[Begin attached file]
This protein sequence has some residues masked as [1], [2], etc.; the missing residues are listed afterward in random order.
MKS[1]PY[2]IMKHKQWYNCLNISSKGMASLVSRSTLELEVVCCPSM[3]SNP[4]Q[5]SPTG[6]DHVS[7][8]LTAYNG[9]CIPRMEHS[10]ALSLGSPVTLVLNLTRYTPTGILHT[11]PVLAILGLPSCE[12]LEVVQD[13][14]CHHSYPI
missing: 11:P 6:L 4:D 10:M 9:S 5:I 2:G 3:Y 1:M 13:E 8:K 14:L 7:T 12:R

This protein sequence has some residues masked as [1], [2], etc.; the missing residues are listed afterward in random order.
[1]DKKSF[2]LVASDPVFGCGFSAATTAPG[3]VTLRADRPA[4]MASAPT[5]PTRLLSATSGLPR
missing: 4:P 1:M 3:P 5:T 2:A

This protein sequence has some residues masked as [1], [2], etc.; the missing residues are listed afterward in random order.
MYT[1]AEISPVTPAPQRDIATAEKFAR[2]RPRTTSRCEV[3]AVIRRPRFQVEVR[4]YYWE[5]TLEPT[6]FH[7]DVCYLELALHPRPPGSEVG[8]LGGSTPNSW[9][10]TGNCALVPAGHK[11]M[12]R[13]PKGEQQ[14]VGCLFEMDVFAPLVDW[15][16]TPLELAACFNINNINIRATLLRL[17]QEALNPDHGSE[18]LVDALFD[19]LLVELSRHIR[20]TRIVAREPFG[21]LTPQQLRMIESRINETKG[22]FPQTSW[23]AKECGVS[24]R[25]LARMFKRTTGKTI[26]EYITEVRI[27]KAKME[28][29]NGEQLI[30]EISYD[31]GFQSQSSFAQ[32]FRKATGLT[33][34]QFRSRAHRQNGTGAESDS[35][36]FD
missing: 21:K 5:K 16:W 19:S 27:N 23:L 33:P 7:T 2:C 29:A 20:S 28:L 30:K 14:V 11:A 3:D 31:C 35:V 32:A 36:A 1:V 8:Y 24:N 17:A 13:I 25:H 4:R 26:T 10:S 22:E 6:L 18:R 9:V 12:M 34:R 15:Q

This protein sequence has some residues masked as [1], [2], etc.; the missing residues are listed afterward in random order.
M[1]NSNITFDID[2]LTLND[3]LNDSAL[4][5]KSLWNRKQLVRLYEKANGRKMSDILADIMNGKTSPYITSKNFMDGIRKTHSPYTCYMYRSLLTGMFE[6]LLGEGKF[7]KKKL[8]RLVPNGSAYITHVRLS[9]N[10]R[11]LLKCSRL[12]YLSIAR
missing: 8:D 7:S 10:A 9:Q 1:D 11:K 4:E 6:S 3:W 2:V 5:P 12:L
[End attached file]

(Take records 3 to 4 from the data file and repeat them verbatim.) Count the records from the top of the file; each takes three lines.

This protein sequence has some residues masked as [1], [2], etc.; the missing residues are listed afterward in random order.
MYT[1]AEISPVTPAPQRDIATAEKFAR[2]RPRTTSRCEV[3]AVIRRPRFQVEVR[4]YYWE[5]TLEPT[6]FH[7]DVCYLELALHPRPPGSEVG[8]LGGSTPNSW[9][10]TGNCALVPAGHK[11]M[12]R[13]PKGEQQ[14]VGCLFEMDVFAPLVDW[15][16]TPLELAACFNINNINIRATLLRL[17]QEALNPDHGSE[18]LVDALFD[19]LLVELSRHIR[20]TRIVAREPFG[21]LTPQQLRMIESRINETKG[22]FPQTSW[23]AKECGVS[24]R[25]LARMFKRTTGKTI[26]EYITEVRI[27]KAKME[28][29]NGEQLI[30]EISYD[31]GFQSQSSFAQ[32]FRKATGLT[33][34]QFRSRAHRQNGTGAESDS[35][36]FD
missing: 21:K 5:K 16:W 19:S 27:N 23:L 33:P 7:T 2:C 29:A 20:S 28:L 30:K 14:V 11:A 3:D 31:C 35:V 32:A 36:A 1:V 8:Y 24:N 17:A 13:I 25:H 4:R 26:T 10:S 22:E 6:L 18:R 9:V 12:M 34:R 15:Q

This protein sequence has some residues masked as [1], [2], etc.; the missing residues are listed afterward in random order.
M[1]NSNITFDID[2]LTLND[3]LNDSAL[4][5]KSLWNRKQLVRLYEKANGRKMSDILADIMNGKTSPYITSKNFMDGIRKTHSPYTCYMYRSLLTGMFE[6]LLGEGKF[7]KKKL[8]RLVPNGSAYITHVRLS[9]N[10]R[11]LLKCSRL[12]YLSIAR
missing: 8:D 7:S 10:A 9:Q 1:D 11:K 4:E 6:S 3:W 2:V 5:P 12:L